Ellie has asthma and works full-time. A biologic might help her asthma much more than the usual cabinet full of meds, but her insurance calls it "experimental".
Open the medicine cabinet in Ellie’s bathroom and you are likely to see a lot of asthma medicine. Long term asthma control meds, quick-relief asthma rescue meds, you’ll see allergy-medicines but you won’t see any biologics for asthma. She can’t afford those.
Ellie is a mother of two in New York State. She is married and works full time. Ellie has been managing with multiple drugs for years because she was diagnosed with asthma as a child. “I talked to my doctor about going onto a biologic drug that I had done some research on. Biologics supposedly fix the things that cause asthma flares in the first place. I get flares a lot because my job is really stressful (she works in a fast-paced restaurant). My doctor thought it was worth a try so he prescribed it but my insurance refused it. They said it was experimental”.
Ellie came up against a very common tactic by insurance companies – refusing something as “experimental”. But are biologics experimental? An experimental drug is one that “hasn’t been fully tested” yet. That’s vague. The insurers take advantage of the vagueness. The FDA has given its approval to many biologics including 4 biologics for asthma. Confusion exists because biologics are not like conventional drugs.
The term “biologics” covers a wide selection of drug types. According to the FDA “Biological products include a wide range of products such as vaccines, blood, blood components, allergenics, certain cells, gene therapy and other tissues. Biologics are grown in live organisms which makes them different from most drugs. This makes them fragile and at risk for damage from temperature, spoilage or contamination. In contrast, most manufactured drugs, the type you see in pill form, are made in a lab setting and do not use live biological material.
The Environmental Protection Agency states that asthma affects the quality of life for more than 23 million Americans, including an estimated 6 million children. A study from the American Thoracic Society states “Asthma places a significant economic burden on the United States, with a total cost of … $81.9 billion in 2013.” Given those enormous costs something needs to be done to get a hold of the asthma problem. The Institute for Patient Access points out that since biologics “target the uncontrolled asthma population, these drugs will be particularly effective at reducing these socioeconomic costs”.
It is going to take some time before biologics become more widely used. Biologics are out of reach for most patients due to their cost. For those with severe asthma, the improvement to quality of life and reduction in flare ups make them worthwhile option. When deciding how accessible biologics will be the long-term reduction in the economic burden of asthma must be taken into consideration. The Asthma and Allergy Foundation of America says that for now biologics are not well known to most asthma patients. Yet, those who have used them found them to be life altering, especially on quality of life issues.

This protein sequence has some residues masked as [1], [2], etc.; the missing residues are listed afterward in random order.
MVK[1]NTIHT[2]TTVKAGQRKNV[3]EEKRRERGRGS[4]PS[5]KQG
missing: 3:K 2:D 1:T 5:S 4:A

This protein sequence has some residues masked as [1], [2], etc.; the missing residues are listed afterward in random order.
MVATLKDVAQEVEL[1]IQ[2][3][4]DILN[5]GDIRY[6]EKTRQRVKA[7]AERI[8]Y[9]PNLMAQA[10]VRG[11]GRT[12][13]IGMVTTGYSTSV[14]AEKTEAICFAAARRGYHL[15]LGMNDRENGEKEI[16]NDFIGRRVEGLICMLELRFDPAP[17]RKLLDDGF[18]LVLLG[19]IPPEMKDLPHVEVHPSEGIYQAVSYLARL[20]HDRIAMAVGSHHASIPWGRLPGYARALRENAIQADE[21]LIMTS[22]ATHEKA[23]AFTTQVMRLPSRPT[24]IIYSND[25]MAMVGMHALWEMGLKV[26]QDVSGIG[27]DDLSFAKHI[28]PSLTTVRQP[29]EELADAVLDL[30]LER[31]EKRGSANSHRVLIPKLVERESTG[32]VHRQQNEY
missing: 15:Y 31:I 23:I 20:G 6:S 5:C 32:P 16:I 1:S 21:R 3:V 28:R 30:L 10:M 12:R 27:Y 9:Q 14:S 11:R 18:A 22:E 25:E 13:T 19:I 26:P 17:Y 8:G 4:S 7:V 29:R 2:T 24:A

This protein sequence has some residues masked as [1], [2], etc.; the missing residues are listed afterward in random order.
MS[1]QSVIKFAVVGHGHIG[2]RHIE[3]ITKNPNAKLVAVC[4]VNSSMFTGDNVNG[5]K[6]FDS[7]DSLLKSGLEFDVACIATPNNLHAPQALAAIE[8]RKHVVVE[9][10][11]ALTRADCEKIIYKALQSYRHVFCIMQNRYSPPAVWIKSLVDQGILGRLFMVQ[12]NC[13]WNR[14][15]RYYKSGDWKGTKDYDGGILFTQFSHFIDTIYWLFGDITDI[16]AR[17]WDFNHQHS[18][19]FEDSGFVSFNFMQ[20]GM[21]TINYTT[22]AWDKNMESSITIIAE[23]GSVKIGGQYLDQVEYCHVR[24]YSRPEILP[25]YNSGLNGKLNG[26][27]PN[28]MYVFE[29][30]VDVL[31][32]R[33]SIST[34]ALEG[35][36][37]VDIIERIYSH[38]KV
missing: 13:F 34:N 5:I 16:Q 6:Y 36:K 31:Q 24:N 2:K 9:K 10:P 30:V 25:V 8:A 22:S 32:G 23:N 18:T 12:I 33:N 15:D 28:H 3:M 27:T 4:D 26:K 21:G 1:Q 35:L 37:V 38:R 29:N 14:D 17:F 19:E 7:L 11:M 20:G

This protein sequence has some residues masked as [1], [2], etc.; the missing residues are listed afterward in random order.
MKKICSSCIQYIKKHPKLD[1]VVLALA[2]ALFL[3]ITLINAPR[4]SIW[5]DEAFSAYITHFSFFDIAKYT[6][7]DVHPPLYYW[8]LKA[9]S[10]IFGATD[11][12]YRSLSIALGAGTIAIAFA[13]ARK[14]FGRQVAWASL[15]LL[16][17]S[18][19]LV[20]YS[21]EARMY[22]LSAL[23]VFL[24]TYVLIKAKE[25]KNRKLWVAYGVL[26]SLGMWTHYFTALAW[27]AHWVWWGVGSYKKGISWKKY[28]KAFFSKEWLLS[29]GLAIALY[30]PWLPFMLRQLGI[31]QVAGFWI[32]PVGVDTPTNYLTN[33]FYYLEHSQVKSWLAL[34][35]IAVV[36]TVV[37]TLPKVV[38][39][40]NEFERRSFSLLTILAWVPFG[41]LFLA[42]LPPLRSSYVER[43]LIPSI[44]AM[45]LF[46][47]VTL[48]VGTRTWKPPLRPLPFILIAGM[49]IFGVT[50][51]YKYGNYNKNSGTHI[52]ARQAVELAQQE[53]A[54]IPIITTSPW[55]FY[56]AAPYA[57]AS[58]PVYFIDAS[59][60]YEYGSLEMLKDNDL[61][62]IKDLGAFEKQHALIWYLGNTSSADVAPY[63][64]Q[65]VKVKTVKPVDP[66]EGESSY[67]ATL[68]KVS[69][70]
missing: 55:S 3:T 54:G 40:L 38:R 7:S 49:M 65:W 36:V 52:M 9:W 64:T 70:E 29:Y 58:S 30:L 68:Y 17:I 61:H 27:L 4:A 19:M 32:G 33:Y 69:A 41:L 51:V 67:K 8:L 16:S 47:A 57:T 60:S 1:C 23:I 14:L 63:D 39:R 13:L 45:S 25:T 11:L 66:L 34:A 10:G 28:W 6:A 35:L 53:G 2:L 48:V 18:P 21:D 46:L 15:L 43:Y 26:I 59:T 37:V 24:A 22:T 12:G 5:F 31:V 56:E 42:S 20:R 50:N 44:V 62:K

For now, biologics are beyond the reach of most. Kenneth Mendez, the President of AAFA sums up the paradox well. “Despite the promise of biologics, if they are cost-prohibitive for the majority of the population, their overall impact will be minimal.” In other words, if you can’t afford them, you can’t use them. And if that is the case, we can expect the economic impact of asthma to rise as patients run into more barriers to effective treatment.
You may have heard the term “Biosimilar”. A biosimilar is a biological product that is highly similar to and has no clinically meaningful differences from an existing FDA-approved biologic. Biosimilars are kind of like generic drugs except of course they are similar to biologics so are grown using live cells just like biologics. The Aimed Alliance reported that biosimilars will be paid for under Medicare Part B in the same way Generic drugs would be.
So, what about Ellie? Her best option is to work closely with her doctor who can help her make a formal appeal based on the medical necessity of a specific drug. Maybe that will be a biologic. It will take time and may require additional testing, but the potential benefits could really be worth it.
Jim Sliney Jr. is a Registered Medical Assistant and a Columbia University trained Writer/Editor. He creates education and advocacy materials for patient support groups. Jim has worked closely with several rare disease communities. He also coordinates the patient content for PatientsRising and collaborates with other writers to hone their craft. Jim is a native New Yorker where he lives with his wife and all their cats.